Haval Shirwan, PhD
Haval Shirwan, PhD
Professor, Department of Child Health and Molecular Microbiology and Immunology
Director, Immunomodulation and Translational Research Program
Member, NextGen Precision Health Institue, Child Health Research Institute, and Ellis Fischer Cancer Center
School of Medicine, University of Missouri
Dr. Shirwan is Professor of Child Health and Molecular Microbiology and Immunology in the School of Medicine and a NextGen Precision Health faculty member, University of Missouri-Columbia, MO. He obtained his PhD from the University of California in Santa Barbara, CA, and performed postdoctoral studies at the California Institute of Technology, Pasadena, CA. Before relocating to the University of Missouri-Columbia in 2020, Dr. Shirwan served on the Faculty of various academic institutions in the United States, including Cedars-Sinai Medical Center, Los Angeles, CA, Alleghany University of Health Science, Philadelphia, PA, University of Louisville, Louisville, KY. Dr. Shirwan pioneered the concept of transient and positional display of immunological ligands on the surface of cells and tissues as a safe, practical, and effective alternative to gene therapy for localized immunomodulation with applications to transplantation, autoimmunity, and cancer immunoprevention and immunotherapy. Dr. Shirwan is an inventor with 25 issued patents, founder/co-founder of 3 biotech startups, widely published, and organized and lectured at numerous national/international conferences. He has continuously been funded by federal and non-federal funding agencies and serves on the editorial board of various scientific journals.
Novel Immune Checkpoint Stimulator Invokes Immune Surveillance Mechanism That Protects Against Various Cancer Types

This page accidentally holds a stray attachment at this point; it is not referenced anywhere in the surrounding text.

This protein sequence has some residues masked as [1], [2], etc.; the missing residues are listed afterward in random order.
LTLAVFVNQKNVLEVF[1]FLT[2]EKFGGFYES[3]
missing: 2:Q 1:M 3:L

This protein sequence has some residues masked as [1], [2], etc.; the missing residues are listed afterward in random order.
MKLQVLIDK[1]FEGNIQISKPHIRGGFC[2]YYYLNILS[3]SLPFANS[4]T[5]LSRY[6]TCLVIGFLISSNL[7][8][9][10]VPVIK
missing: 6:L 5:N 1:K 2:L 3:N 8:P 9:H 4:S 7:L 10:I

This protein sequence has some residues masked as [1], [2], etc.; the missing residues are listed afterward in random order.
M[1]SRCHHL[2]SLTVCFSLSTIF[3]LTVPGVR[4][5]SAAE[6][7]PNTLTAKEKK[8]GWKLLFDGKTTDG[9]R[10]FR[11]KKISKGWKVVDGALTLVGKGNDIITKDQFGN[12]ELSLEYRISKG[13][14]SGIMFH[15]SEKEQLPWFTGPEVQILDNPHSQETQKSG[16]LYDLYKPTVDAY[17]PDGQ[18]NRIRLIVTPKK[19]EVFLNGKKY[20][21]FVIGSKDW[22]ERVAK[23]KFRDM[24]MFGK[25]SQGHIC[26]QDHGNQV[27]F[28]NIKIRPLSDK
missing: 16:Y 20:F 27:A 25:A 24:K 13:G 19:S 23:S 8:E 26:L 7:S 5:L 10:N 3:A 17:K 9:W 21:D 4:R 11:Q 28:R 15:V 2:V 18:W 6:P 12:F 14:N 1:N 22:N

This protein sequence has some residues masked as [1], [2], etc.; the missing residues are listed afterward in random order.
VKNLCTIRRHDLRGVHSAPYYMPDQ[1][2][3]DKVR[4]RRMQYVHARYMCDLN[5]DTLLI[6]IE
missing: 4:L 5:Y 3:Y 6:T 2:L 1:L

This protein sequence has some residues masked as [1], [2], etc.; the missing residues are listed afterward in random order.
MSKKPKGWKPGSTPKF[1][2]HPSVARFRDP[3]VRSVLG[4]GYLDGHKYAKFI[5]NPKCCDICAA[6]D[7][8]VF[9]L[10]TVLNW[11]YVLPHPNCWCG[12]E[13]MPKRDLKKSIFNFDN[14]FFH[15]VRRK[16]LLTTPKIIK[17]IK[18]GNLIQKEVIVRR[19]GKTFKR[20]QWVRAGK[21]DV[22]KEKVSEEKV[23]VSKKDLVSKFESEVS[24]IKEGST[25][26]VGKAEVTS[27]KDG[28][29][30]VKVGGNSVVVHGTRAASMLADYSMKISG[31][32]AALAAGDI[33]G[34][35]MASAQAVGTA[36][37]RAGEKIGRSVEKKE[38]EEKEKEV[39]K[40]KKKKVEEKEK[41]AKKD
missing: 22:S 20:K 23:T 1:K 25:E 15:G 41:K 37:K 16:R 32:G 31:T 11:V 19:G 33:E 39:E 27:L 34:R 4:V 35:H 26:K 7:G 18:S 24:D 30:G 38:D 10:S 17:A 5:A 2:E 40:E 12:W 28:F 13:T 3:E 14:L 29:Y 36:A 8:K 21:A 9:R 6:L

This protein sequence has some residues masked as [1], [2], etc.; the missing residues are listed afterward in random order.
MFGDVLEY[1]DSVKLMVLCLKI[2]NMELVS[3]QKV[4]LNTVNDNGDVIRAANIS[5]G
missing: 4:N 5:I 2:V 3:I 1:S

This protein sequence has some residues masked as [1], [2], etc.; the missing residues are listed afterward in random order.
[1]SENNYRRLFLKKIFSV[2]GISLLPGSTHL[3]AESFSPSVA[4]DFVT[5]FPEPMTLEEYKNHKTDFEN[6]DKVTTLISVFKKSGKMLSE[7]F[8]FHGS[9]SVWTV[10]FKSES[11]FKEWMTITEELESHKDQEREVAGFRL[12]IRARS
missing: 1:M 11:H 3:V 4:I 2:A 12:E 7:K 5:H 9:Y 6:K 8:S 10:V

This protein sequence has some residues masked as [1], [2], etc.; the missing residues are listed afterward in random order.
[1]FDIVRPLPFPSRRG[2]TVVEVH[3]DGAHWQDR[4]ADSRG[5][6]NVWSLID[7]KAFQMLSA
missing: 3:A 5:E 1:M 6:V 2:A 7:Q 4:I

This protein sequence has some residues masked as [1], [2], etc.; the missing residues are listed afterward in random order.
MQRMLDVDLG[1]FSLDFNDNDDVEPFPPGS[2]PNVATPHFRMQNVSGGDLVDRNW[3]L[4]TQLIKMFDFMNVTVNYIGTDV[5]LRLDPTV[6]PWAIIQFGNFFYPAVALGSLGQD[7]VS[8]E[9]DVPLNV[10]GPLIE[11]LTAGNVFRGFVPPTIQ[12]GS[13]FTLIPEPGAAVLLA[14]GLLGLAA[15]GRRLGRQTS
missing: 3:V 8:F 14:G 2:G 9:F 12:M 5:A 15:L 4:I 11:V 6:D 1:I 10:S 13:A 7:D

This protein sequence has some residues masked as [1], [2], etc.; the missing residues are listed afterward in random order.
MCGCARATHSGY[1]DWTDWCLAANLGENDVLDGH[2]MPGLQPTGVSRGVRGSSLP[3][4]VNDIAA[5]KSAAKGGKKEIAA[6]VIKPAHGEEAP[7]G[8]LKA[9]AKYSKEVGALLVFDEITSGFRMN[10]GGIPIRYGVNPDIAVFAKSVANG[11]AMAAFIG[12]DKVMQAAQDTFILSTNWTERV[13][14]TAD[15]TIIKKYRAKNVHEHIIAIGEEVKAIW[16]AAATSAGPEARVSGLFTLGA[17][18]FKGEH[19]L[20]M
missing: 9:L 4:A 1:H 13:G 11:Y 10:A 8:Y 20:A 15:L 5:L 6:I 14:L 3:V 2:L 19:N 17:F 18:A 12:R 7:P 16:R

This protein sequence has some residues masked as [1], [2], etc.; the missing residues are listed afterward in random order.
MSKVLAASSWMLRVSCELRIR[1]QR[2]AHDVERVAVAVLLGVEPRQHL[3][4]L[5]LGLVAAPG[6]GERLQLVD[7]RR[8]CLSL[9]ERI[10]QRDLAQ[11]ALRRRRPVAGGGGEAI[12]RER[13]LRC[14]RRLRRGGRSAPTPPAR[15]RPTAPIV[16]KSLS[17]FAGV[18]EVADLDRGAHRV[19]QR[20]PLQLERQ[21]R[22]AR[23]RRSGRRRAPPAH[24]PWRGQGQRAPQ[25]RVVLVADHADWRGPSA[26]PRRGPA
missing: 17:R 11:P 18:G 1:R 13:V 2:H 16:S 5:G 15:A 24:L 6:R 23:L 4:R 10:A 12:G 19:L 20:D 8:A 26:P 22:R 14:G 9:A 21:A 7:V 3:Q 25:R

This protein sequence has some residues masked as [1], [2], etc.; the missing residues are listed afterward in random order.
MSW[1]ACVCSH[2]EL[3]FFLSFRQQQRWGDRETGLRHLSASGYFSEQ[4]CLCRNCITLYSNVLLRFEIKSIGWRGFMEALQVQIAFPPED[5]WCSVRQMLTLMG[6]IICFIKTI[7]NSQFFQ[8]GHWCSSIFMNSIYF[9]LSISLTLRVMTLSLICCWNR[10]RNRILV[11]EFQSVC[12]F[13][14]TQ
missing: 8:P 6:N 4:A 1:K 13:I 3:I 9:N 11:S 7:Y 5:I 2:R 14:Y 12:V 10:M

Cancer immunotherapy has shown remarkable efficacy in the clinical and is now a standard of care for various tumors. In particular, immune checkpoint inhibitors, such as PD-1, PD-L1, paved the way for harnessing the power of the immune system to fight cancer. We focused on immune checkpoint stimulators, in particular the CD137 pathway, for cancer treatment as the corollary. The 4-1BB pathway plays a paramount role in the expansion of CD8+ T cells, acquisition of effector function, survival, and establishment of long-term memory that are important to cancer eradication and control of recurrences. The natural ligand, 4-1BBL, functions as a cell membrane protein and has no activity as a soluble protein. We generated an oligomeric soluble form of the ligand, SA-4-1BBL, and demonstrated its therapeutic efficacy as the immune adjuvant component of vaccines for various preclinical cancer models. Unexpectedly, pretreatment of healthy rodents with SA-4-1BBL as a single agent induced an innate immune surveillance mechanism that conferred long-term protection against multiple tumor types, a finding that has not previously been reported in the scientific literature. We are presently using bioinformatics and deep immunophenotyping approaches to elucidate the underlying mechanisms with the intent of discovering additional immune pathways that can be targeted for the development of prophylactic treatments for cancer.